Noble gas research will continue to be a focus of scientists at UCL. As an amazing coincidence, argon, along with other noble gases, was discovered at UCL by William Ramsay at the end of the 19th century! I wonder what he would have thought had he known just how very far those discoveries would take us?

Original Story Source: University College London (UCL) Press Release

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Tammy was a professional astronomy author, President Emeritus of Warren Rupp Observatory and retired Astronomical League Executive Secretary. She’s received a vast number of astronomy achievement and observing awards, including the Great Lakes Astronomy Achievement Award, RG Wright Service Award and the first woman astronomer to achieve Comet Hunter's Gold Status. (Tammy passed away in early 2015... she will be missed)

8 Responses

  1. nitpicker357 says:

    “Is this instance of argon-36 in a supernova remnant natural? You bet. Even though the discovery was the first of its kind, it is doubtless the last time it will be detected. ”
    Shouldn’t that be “… it is doubtless NOT the last time it will be detected?”

  2. Coacervate says:

    @nitpicker, Go pick your seat. Is that the best you can manage? this is a fantastic result. Although um, I mean if Argon is monatomic that would make it you know atomic not molecular. Heh

  3. tonybarry says:

    In high-school chemistry, it is taught that the noble gases are atomic (i.e do not form molecules). In fact, they can, although it’s not the way we commonly find them on earth. Argon, in this case, has formed a molecule with hydrogen, and the net molecule is charged (1+). This is not what we see on earth, but in interstellar space it would appear to be able to occur on a grand scale. What becomes of the enormous static charge of such clouds of gas ? The answer is not known to me, but in the violent environment of the Crab, I’d believe almost anything goes.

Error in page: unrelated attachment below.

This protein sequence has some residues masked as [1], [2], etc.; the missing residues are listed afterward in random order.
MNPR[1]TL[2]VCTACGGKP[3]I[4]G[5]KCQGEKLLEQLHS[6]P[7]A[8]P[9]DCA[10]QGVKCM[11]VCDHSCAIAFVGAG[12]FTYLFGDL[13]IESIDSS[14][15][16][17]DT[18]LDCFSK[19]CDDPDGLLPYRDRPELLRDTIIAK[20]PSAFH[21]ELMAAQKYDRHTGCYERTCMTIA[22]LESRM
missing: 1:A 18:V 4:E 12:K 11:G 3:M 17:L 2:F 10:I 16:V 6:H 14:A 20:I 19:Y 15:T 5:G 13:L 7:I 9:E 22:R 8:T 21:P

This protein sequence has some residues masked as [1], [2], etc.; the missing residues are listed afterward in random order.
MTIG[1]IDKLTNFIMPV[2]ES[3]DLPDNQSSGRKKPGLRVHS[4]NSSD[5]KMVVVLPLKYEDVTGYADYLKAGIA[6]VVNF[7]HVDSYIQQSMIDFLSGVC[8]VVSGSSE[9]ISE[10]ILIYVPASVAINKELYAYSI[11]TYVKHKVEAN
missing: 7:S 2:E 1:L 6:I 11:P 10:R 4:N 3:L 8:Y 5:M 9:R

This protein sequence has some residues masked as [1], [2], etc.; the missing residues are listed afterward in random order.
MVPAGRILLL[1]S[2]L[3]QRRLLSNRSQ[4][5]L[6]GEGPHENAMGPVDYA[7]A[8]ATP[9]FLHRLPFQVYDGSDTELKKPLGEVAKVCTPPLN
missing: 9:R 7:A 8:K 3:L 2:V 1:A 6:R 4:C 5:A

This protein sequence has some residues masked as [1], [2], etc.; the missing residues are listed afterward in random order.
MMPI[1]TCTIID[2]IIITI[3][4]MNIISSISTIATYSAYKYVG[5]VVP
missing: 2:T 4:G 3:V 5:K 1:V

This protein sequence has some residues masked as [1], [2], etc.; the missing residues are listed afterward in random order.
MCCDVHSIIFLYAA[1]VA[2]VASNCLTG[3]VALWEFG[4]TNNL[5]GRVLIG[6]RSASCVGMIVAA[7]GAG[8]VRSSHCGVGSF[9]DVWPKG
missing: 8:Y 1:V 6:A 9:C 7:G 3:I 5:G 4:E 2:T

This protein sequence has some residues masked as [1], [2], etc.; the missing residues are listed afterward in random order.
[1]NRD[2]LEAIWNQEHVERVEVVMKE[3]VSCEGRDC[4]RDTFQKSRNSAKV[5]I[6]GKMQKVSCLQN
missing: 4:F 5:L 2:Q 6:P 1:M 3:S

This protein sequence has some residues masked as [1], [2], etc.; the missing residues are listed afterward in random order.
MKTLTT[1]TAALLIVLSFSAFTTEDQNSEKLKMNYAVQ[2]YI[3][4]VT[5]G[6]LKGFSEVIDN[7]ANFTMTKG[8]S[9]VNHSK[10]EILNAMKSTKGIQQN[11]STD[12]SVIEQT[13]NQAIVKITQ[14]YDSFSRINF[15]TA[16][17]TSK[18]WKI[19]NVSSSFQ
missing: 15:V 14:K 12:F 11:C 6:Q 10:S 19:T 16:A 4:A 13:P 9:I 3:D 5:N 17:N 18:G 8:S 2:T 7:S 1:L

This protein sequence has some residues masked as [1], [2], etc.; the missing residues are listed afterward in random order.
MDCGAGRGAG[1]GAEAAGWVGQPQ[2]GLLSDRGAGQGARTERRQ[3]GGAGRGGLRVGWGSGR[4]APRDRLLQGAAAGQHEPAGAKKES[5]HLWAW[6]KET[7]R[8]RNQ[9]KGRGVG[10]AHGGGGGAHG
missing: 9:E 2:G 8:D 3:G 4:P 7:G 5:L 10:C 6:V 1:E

• magnus.nyborg says:

      The charge is overall balanced by the presence of free electrons and other negatively charged ionic molecules. Due to the near-perfect vacuum the interactions and neutrailzation becomes rare events. On a larger scale there is still no net effective charge in either direction.
      Basically, the near-vacum allows for plasma (low density ofc) to exist for longer periods of time, even without reionization.
      On a side-note, a few semi-stable, neutral compounds do exists that include the noble gas Xenon, mostly Xenonoxides and Xenonflourides.

      • tonybarry says:

        Hi Magnus,
        Thanks for the reply. I did not consider a plasma, mainly because I assumed the binding energy of AgH+ would be low, and the energy of ionisation would be large. Thus the argon molecule would only exist at low temperatures. The electrostatic forces leading to recombination would be large … but perhaps the radiation flux in the environment makes up for the (lower) thermal energy.

        Tony Barry

        • magnus.nyborg says:

          Neutral ArH (Ag is silver) would be immediately dissociated due to binding energy being to low. But the charge is maintained by the H+ (a proton) who simply finds itself in a position where there are electrons closeby (the outermost electron shell of Ar), and become attached due to the electrostatic charge acting on a nearby electron, the positive nucleus of Ar being further away. This is quite common in space, where a number of ‘impossible’ molecules are formed as a result of them being charged (HeH+, HeH-, NeH+ etc). Those all dissociate the instant they become neutralised by a nearby free electron.

  4. Bill Senkus says:

    Can someone explain this sentence to me, please:

    “When it comes to a star, they are hot and ignite the visible spectrum.”
    I assume “they” refers to argon hydride ions, but from there on I am lost.